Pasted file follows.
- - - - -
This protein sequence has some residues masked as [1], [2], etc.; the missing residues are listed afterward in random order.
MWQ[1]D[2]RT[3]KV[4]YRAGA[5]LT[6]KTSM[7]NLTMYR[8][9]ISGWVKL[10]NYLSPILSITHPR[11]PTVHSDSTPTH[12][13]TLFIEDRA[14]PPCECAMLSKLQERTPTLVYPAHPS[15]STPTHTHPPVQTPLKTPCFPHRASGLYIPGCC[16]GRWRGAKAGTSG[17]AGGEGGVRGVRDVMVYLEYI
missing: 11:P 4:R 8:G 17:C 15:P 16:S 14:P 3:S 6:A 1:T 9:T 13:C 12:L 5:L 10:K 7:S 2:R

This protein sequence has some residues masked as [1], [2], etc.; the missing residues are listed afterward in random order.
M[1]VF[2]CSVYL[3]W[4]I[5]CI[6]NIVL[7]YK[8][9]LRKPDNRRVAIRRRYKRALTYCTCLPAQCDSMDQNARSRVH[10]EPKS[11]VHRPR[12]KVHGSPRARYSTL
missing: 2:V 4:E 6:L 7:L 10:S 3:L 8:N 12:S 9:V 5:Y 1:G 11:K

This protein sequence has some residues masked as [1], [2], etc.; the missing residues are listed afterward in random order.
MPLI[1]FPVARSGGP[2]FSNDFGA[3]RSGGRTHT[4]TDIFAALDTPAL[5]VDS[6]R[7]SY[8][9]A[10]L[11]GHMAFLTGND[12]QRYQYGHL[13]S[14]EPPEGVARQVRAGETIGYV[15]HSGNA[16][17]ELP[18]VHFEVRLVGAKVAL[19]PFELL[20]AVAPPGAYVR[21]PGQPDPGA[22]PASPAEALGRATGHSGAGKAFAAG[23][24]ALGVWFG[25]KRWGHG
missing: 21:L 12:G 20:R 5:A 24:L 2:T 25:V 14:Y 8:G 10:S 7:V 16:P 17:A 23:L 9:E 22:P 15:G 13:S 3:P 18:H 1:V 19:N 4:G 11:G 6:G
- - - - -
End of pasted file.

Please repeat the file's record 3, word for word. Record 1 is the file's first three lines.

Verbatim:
This protein sequence has some residues masked as [1], [2], etc.; the missing residues are listed afterward in random order.
MPLI[1]FPVARSGGP[2]FSNDFGA[3]RSGGRTHT[4]TDIFAALDTPAL[5]VDS[6]R[7]SY[8][9]A[10]L[11]GHMAFLTGND[12]QRYQYGHL[13]S[14]EPPEGVARQVRAGETIGYV[15]HSGNA[16][17]ELP[18]VHFEVRLVGAKVAL[19]PFELL[20]AVAPPGAYVR[21]PGQPDPGA[22]PASPAEALGRATGHSGAGKAFAAG[23][24]ALGVWFG[25]KRWGHG
missing: 21:L 12:G 20:R 5:A 24:L 2:T 25:V 14:Y 8:G 10:S 7:V 16:P 17:A 23:L 9:E 22:P 15:G 13:S 3:P 18:H 1:V 19:N 4:G 11:G 6:G